Full disclosure: A review copy of Blood Royals was provided by Button Shy.
Button Shy … Time? continues with another one of The Spiel Press’s roll and write books, Blood Royals! We covered Star Maps last week, so it makes sense to hit up the other roll and write book while we’re in town. Being in town is kind of a relative term, but hey, what can you do. Either way, let’s talk roll and writes until we get back to the wallet games.
In Blood Royals, you play as rivals with eyes on the throne. As the current monarch nears their death, you realize that you can’t just … take the throne. Instead, you decide to rally support from the people who you will rule! You’re essentially a door-to-door salesperson, but you’re selling the idea of absolute monarchy. So that’s fun. Rally the people and influence Major Supporters to try and stake your claim to rule! Who will become the next monarch?
No setup required. You’re going to want to pull out the sheet corresponding to the age you’re playing:
I’m only showing the first one, since the subsequent ones could be considered spoilers. It’s got two sides, as you can see, corresponding to the two players you could be. Choose one for each player. You’re also going to need five dice, minimum:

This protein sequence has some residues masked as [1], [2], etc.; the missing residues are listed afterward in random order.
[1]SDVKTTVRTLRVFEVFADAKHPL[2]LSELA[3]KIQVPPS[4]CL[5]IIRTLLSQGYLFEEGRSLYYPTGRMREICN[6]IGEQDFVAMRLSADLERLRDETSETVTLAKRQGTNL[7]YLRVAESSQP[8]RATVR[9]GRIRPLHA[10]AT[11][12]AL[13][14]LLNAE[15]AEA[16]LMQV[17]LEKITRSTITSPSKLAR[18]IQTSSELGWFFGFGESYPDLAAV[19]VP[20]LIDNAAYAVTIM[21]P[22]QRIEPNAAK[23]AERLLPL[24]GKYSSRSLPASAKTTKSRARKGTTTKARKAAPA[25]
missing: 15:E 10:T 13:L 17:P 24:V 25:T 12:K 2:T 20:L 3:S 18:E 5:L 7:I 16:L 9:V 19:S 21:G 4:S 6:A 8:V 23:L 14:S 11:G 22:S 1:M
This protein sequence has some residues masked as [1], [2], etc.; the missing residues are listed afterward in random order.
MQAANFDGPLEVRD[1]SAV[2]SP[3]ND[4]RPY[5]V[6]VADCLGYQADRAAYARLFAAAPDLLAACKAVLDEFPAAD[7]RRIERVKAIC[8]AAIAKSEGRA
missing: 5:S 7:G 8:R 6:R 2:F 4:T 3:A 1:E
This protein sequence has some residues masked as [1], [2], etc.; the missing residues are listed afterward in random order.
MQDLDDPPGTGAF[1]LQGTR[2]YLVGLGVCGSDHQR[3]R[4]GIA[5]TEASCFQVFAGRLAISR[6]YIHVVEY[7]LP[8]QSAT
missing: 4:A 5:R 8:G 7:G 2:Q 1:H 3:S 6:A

I ended up stealing dice from another game so that I could have 10 shared dice and a die in each color for each player, making things a bit easier. You don’t really want to run actions simultaneously, but there’s a lot less dice passing this way. Once you’ve done that, you’re ready to go!
Over the course of 25 turns, you and your opponent will vie for control of the lands by rousing up support from the masses (a surprisingly democratic way to become king, so, nice). The primary way you do so is by simultaneously choosing an action, represented by one face of a die. These actions then allow you to roll the dice (usually) to attempt to gain supporters. Here’s how that works.
First, choose a value. Both players reveal simultaneously. If the same number is revealed, the round is skipped and no action occurs. Either way, write the number in the topmost unfilled space of the Timeline Track. If the action occurs, perform actions from the smallest value to the largest value: